I write in solidarity, as a practicing Gay Catholic, to address a matter relating to the review, currently being undertaken, of Commonwealth Anti-Discrimination legislation that permits religious institutions to discriminate against LGBT+ staff in their/our employ as well as LGBT+ students enrolled in their/our schools. At an Australia-wide level the lead position on this matter has been taken by the Catholic Archbishop of Melbourne speaking, as is our custom, on behalf of all the Australian Catholic bishops. Hence the impossibility of registering dissent in the popular Catholic media, even though it is known that some bishops disagree with him in private.
This highlights a problem within our Church, which attaches primary emphasis on unity, even when there is manifest disagreement within our ranks on LGBT+ issues, themselves reflected in the anomalous position of Pope Francis, whose advocacy on this question is reflected in his publicly-announced preference of 'widening the tent' over a resort to the canonical code, which tends to favour clear judgment and unbudging attachment to 'fortress Catholicism' positions of the kind championed by the late Cardinal Pell.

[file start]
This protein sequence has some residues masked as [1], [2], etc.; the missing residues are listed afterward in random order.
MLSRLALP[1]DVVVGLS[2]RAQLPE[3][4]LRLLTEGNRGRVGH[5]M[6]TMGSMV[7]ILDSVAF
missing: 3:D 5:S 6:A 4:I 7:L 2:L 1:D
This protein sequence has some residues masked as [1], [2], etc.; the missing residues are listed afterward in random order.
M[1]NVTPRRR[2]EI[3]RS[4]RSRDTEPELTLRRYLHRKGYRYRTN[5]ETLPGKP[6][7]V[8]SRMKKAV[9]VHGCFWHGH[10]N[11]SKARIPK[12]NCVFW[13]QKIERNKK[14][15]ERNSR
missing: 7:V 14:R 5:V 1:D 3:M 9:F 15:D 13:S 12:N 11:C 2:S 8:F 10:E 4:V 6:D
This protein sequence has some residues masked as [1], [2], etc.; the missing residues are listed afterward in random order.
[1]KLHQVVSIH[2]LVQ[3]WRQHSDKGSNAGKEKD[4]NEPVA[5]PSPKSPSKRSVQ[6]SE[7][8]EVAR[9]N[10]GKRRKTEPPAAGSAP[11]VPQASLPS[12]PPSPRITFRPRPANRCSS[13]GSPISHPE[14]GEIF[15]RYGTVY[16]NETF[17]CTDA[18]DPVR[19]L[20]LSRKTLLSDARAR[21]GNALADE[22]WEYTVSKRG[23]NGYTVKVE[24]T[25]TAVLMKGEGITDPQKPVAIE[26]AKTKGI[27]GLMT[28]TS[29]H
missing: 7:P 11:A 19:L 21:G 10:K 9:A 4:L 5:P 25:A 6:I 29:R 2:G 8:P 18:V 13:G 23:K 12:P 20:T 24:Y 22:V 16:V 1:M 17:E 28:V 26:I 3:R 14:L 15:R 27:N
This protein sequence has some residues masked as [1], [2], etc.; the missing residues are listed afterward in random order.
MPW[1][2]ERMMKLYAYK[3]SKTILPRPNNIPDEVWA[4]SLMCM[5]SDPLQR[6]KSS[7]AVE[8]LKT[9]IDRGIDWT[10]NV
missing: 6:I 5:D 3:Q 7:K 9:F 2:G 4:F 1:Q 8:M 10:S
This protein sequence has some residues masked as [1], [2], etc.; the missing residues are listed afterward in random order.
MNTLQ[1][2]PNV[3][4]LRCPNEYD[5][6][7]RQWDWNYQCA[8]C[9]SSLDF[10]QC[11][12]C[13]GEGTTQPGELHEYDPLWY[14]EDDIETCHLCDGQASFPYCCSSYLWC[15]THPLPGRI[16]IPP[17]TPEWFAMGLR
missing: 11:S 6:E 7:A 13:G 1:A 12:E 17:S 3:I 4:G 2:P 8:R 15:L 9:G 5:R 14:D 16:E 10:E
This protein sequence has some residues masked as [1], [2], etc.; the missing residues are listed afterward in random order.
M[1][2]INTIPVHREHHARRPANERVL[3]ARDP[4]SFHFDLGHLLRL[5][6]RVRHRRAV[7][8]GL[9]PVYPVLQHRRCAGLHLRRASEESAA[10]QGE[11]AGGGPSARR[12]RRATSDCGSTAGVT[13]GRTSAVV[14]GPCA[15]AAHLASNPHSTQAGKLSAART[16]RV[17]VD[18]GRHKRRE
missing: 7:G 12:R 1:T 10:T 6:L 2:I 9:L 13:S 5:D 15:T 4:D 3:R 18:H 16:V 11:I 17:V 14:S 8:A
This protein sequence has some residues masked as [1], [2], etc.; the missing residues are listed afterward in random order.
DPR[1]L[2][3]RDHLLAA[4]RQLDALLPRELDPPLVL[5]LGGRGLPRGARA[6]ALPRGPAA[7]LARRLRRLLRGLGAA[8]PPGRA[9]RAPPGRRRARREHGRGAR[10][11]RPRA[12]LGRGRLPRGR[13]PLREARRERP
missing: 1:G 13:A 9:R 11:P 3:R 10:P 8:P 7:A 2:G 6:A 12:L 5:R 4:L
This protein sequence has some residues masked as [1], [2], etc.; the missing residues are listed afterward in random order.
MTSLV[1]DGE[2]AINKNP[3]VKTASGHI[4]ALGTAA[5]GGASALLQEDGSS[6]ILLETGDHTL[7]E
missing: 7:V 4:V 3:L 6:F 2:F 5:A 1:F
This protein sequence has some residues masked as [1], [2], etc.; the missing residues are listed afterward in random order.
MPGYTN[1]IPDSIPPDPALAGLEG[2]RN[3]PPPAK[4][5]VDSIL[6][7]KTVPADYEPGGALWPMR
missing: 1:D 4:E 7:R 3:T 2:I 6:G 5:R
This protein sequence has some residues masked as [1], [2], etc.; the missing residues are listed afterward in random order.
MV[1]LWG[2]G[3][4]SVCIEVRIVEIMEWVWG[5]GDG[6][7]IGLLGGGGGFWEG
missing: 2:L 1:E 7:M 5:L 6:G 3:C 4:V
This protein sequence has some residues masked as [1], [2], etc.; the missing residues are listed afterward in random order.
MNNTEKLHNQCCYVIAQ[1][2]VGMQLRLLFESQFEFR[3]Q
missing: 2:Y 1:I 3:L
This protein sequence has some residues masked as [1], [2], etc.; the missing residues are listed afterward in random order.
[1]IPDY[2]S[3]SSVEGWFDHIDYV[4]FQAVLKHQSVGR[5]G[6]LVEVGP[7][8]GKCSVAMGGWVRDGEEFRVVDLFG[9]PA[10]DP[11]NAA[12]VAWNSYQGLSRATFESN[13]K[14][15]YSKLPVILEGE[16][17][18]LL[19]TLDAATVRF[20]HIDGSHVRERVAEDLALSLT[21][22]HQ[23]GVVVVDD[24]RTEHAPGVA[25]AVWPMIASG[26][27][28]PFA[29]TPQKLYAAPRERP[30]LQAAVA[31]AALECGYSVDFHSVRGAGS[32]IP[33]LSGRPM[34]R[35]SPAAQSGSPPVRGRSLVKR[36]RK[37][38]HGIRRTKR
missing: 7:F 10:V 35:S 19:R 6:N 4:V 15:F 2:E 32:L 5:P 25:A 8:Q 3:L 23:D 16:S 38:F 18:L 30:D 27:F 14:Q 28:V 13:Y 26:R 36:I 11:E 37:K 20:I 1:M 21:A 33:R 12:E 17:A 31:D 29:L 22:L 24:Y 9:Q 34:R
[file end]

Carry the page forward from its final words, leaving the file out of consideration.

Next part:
The net effect is for Catholics to adopt 'under the radar' positions, at odds with the canonical code but reflecting the softer, more pastoral traditions of the Church on LGBT+ and similar questions. This translates in contemporary parlance to the Catholic authorities adopting a 'Don't ask; don't tell' position, especially for those employed in Australia's vast network of Catholic schools.
The trouble with this attitude is that it clashes with official Church teaching, which states that 'we teach who we are' which, in the context of the Catholic school, sets up a dilemma for LGBT+ teachers and parents about the problem of adhering to an authenticity that, in light of current neurobiological and neuroscientific research, finds that human sexual identity is far more complex than as originally framed within both the Book of Genesis as well as the theological summations of St Thomas Aquinas.
Additionally, senior appointees to Catholic educational positions, drawn from their membership of the Labor Right and resolutely committed to the Whitlam settlement that brought the ALP into power (after categoric opposition from the DLP, and which kept Labor out of power in Canberra for more than two decades) are locked into a conservative alliance with other denominations, ostensibly to ensure consolidation of state-aid for non-government schools, but in the context of which the shots are called by fundamentalists on all sides, who view caving in to so-called LGBT+ demands to lift anti-discrimination exemptions as the thin end of a wedge that would result in a loss of identity for both Catholic and non-Catholic Christian schools.

Dr Michael Furtado said...

MY SECOND POST NOW FOLLOWS, THANK YOU!
This brings to the fore a terrible dilemma for Australian Catholics, committed as they/we have been over many generations to building school systems, widely agreed across the polity to be second to none in size and, more contentiously, influence, and which are currently under pressure to cave into the human rights imperatives that drive public opinion across all sides of the polity.